Through Sunday, September 4
Putnam Museum & Science Center, 1717 West 12th Street, Davenport IA
After a long winter, spring is finally in the air – and also in the halls and on the walls of Davenport's Putnam Museum & Science Center via Pollination Investigation, a fascinating exhibition hosted courtesy of the Smithsonian Gardens and the Smithsonian Institution Traveling Exhibition Service through September 4.
Nearly 90 percent of flowering plants rely on about 200,000 species of animal pollinators for fertilization, and Putnam patrons are invited to explore the essential role that pollinators play in the natural world in Pollination Investigation, an exhibition that explores the who, what, when, where, why, and how of pollination by interpreting the unique relationship between pollinators and flowers. High-interest and informational Smithsonian-provided posters, as well as specimens from the Putnam’s herbarium, are on display, and with Pollination Investigation showcasing how pollinators are vital for a strong ecosystem as most plants need their help to fertilize flowers and reproduce, the exhibit features seven “pollinator profiles” for bees, beetles, butterflies, hummingbirds, flies, moths, and wind. Using a field-journal theme, each profile describes the pollinators’ favorite flowers based on floral characteristics encouraging exploration into flower shape, color, scent, and more. The exhibition is bilingual (English and Spanish) and designed to educate and inspire people to explore the natural world looking at flowers and insects, and visitors can also express their creativity by coloring a pollinator.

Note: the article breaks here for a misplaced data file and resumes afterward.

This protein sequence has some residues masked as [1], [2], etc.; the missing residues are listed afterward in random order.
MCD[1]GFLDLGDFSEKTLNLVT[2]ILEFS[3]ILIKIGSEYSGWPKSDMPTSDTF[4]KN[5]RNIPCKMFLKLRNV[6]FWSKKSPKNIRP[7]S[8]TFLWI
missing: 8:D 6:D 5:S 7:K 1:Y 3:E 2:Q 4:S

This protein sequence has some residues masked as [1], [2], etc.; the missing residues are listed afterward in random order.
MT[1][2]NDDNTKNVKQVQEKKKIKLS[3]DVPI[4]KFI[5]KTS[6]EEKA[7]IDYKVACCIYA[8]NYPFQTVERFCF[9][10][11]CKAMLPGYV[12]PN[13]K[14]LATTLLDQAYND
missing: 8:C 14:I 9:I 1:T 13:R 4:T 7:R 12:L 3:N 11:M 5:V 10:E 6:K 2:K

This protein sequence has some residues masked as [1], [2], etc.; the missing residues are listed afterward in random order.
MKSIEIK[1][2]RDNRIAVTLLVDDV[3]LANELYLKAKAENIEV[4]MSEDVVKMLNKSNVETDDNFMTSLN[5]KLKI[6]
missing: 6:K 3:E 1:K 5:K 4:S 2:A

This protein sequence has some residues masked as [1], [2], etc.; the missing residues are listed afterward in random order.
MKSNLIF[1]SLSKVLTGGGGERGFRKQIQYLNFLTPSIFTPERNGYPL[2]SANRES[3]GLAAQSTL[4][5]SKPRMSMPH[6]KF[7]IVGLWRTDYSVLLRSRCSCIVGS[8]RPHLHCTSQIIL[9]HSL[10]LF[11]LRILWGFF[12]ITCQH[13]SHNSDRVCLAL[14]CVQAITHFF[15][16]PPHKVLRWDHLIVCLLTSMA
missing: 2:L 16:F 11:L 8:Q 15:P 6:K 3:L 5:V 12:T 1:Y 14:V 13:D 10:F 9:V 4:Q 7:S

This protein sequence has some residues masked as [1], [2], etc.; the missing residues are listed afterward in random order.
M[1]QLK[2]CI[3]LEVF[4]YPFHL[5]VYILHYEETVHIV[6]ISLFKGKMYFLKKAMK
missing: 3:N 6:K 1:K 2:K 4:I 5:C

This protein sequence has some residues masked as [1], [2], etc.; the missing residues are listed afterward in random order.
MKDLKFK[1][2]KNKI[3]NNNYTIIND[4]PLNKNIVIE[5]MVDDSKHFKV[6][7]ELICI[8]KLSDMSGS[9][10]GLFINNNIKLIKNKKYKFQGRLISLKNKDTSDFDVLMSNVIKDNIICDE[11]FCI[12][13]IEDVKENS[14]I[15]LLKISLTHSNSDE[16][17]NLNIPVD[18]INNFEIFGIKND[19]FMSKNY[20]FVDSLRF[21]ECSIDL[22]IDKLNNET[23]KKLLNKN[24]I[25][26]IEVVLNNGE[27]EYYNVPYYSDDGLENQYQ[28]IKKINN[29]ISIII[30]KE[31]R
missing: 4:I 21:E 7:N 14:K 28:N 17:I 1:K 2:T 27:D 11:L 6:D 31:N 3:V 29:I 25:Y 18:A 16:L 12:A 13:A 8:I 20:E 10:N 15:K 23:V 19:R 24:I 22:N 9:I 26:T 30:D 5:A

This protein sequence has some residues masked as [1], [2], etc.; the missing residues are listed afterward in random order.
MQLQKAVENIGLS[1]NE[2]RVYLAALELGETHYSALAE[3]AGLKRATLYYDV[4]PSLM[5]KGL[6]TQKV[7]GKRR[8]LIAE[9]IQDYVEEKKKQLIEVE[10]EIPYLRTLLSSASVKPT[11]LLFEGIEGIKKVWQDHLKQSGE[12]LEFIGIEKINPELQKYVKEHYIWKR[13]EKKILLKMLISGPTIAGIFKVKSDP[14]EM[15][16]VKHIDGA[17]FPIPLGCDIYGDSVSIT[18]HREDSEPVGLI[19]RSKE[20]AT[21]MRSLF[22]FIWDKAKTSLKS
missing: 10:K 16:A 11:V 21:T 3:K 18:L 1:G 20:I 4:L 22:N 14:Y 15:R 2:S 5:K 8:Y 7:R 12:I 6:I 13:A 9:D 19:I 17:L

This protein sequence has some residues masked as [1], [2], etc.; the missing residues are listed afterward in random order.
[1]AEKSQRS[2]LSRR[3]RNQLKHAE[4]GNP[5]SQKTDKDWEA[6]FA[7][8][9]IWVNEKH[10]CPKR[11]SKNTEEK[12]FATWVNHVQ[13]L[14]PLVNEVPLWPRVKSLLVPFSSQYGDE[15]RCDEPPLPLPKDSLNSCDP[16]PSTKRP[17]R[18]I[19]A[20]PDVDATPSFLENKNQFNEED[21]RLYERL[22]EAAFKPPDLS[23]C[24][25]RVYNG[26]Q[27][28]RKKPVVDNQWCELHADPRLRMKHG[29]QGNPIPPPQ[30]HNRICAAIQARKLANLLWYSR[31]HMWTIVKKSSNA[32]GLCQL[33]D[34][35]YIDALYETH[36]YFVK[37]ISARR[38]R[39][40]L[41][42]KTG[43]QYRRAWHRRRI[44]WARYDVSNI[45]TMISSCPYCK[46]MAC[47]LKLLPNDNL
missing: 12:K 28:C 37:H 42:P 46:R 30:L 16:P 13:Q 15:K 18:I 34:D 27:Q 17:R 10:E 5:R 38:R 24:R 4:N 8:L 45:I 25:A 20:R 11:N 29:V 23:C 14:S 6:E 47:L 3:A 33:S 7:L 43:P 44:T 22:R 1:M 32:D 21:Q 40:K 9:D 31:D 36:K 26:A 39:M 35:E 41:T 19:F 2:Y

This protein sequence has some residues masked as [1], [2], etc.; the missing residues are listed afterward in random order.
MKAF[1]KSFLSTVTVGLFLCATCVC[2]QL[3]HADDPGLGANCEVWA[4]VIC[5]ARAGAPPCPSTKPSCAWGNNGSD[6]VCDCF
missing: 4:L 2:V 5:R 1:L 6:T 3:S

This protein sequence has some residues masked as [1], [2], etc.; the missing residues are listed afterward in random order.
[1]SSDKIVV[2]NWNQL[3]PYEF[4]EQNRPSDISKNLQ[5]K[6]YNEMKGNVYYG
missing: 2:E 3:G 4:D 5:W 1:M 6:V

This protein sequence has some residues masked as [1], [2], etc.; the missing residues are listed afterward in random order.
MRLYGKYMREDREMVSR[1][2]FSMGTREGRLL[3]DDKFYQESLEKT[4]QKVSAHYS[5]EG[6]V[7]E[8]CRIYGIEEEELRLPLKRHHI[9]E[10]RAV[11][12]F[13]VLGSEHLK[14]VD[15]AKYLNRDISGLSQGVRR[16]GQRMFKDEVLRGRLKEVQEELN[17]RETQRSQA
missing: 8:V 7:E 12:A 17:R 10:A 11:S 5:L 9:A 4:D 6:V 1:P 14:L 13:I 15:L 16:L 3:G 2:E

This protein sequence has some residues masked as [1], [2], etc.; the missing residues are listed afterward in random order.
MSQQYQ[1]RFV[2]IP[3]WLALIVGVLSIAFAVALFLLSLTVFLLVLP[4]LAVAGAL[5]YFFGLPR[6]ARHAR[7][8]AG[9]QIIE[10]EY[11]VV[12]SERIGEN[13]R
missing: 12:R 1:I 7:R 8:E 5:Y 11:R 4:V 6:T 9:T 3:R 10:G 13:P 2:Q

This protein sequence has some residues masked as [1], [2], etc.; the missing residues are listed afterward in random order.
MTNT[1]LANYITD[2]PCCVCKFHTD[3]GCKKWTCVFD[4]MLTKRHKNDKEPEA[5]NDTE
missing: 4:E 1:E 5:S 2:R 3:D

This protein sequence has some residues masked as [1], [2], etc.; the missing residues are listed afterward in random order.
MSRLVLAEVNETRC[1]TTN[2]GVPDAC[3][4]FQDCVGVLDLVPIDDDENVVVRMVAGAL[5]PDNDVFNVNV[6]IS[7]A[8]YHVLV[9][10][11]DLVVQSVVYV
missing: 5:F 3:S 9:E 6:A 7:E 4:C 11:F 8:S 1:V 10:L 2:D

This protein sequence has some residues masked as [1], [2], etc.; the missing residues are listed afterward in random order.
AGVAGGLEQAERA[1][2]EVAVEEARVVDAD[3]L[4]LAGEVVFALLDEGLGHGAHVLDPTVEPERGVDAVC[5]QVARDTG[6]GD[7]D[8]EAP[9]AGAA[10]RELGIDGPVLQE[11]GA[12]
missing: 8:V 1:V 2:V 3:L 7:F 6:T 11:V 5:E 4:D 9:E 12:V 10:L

Since its inception in 1972, Smithsonian Gardens has extended the Smithsonian’s museum experience in a public garden setting, inspiring visitors with exceptional displays and educating them about horticulture, plants, the natural and build environments and artistic design. Its research and educational programs promote the ongoing development of collections of living plants, garden documentation and horticultural artifacts. Smithsonian Gardens is accredited by the American Alliance of Museums. The Smithsonian Institution Traveling Exhibition Service (SITES), meanwhile, has been sharing the wealth of Smithsonian collections and research programs with millions of people outside Washington, D.C., for more than 65 years. SITES connects Americans to their shared cultural heritage through a wide range of exhibitions about art, science, and history, which are shown wherever people live, work and play.
The Putnam’s Botany Collection (or herbarium) contains close to 20,000 specimens, over half of which were collected before 1900, and Pollination Investigation is embellished with a small selection of herbarium specimens from the collection. “We love customizing exhibits to showcase the Putnam’s glorious collection,” says Rachael Mullins, CEO and President of the Putnam. She adds that with spring having finally landed "and the Scott County Master Gardener’s Pollinators’ Palooza coming up in May, the timing of this exhibit couldn’t be better!”
Pollination Investigation will be on display at the Putnam Museum & Science Center through September 4, the venue is open Mondays through Saturdays from 10 a.m. to 5 p.m. and Sundays from noon to 5 p.m., and the exhibit is viewable for free with $8-9 general admission. For more information, call (563)324-1933 and visit Putnam.org.